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Google Wave: The Possibilities for Patient-Centered Communication

Google Wave: The Possibilities for Patient-Centered Communication

Camille Schenkel | Editor - Healthyspacesrx.com

Google introduced Google Wave at the end of May to much acclaim. Several aspects of the product have tremendous potential for patient-centered communication online. The question becomes will the developer community respond during the developer period by building applications that takes advantage of the live collaboration tool or will HIPAA considerations nip the potential of Google Wave in the bud for the Health IT community?

Google Wave is a tool that allows participants to edit and work on richly formatted text, documents and rich media in real-time. Google describes a wave as “part conversation and part document.” Waves are like email and IM in one, with the ability to collaborate on pictures and other media thrown in. It’s an ambitious attempt by Google to revolutionize real-time communication. Google has also released a draft protocol for evaluation by the develop community. In order to maximize adoption, Google has released open source, production-quality, reference implementation of the Google Wave client and server.

There are several potential uses for Google Wave in the healthcare context. The first, most powerful use is the ability of the health community to implement patient-centered communication. Doctors and patients are able to initiate communicate around a condition and all things related to the patient’s condition are captured within a wavelet (individual conversations/collaborations). Things like MRI’s and test results can be appended to a wave and doctors and specialists can collaborate through the wave. Since the communication is server-based, these conversations can be captured, secured, tagged, searched, etc.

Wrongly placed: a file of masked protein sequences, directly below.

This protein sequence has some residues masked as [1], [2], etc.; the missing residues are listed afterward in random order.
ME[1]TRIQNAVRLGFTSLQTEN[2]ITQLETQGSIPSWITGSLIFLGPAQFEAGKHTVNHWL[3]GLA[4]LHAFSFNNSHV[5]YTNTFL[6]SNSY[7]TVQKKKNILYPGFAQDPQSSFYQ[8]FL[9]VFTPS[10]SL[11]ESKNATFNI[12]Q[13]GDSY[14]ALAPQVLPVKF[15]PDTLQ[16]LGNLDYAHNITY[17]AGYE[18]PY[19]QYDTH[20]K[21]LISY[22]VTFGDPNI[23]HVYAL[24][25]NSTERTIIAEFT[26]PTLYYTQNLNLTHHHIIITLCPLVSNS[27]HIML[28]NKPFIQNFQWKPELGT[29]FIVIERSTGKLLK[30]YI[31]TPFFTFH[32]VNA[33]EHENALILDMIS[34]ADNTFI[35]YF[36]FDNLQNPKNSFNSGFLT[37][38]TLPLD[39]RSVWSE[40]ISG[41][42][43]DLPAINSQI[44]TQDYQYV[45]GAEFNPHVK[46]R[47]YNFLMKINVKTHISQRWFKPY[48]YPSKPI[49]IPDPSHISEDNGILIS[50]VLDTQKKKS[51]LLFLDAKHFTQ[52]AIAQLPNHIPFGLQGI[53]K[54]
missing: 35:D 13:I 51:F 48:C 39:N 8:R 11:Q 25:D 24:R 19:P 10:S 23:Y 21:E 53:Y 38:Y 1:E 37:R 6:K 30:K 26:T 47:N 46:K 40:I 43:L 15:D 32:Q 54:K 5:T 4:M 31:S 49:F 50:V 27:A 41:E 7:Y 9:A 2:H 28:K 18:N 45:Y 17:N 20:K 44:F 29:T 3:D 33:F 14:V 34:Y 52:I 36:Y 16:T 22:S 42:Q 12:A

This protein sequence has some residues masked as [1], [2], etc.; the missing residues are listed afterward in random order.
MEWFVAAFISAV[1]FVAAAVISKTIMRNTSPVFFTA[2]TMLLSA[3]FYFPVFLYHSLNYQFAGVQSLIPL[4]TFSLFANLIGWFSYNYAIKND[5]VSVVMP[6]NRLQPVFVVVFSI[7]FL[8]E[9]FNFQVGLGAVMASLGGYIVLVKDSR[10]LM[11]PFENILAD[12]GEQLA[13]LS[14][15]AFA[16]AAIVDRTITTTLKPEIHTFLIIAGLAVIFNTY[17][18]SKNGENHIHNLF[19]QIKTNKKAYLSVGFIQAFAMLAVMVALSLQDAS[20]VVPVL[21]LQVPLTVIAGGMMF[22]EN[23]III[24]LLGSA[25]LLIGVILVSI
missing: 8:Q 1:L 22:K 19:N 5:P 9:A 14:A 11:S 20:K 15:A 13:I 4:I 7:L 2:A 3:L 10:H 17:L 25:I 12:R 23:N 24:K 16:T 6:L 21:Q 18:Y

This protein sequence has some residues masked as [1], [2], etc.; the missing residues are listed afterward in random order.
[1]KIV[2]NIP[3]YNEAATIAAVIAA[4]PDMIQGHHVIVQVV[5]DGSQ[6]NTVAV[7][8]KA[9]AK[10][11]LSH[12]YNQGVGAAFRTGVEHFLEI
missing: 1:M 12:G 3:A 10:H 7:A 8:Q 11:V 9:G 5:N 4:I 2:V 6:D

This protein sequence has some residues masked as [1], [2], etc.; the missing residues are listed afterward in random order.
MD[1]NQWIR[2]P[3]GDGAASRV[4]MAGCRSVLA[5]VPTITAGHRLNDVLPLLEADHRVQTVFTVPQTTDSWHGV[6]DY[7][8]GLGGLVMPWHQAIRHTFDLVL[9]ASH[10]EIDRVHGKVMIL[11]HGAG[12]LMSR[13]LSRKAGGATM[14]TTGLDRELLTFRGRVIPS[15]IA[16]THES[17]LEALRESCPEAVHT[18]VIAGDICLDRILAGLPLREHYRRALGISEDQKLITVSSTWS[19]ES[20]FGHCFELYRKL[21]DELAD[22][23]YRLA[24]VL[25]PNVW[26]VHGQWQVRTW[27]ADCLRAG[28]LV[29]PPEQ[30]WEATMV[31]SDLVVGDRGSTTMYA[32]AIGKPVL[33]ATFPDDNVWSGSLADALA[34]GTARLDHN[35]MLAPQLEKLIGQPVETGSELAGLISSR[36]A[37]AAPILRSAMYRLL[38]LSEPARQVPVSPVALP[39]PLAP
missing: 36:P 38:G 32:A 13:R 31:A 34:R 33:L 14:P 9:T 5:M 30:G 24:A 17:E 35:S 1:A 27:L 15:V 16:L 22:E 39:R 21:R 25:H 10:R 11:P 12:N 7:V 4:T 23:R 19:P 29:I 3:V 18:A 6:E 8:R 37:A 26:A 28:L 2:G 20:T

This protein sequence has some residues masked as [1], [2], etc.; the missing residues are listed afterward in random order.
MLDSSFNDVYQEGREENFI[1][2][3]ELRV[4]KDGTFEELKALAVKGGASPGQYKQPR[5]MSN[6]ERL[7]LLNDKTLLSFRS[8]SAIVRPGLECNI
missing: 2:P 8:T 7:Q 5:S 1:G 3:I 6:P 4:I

There are several challenges to overcome in implementation. The first and foremost is patient privacy. Patient communications are subject to HIPAA regulations. According to Google, the wave server acts as a communication hub, storing operations and echoing them to clients which are connected and ‘interested’ in that wavelet. Wavelets may be federated, meaning that wavelet servers can exchange operations about wavelets amongst themselves. A sufficient security architecture would have to be deployed properly so communications can be secured and stored properly.

Another consideration is scale. For Google Wave to be truly useful, several provider types would need to be engaged on the platform. While it would be useful for doctors and patients to be engaged in communication on a wave, the tool becomes even more powerful when specialists, hospitals and labs can also participate in a wave since it can store the previous conversations and as test results, etc become available, these objects can be shared on a wave as well.


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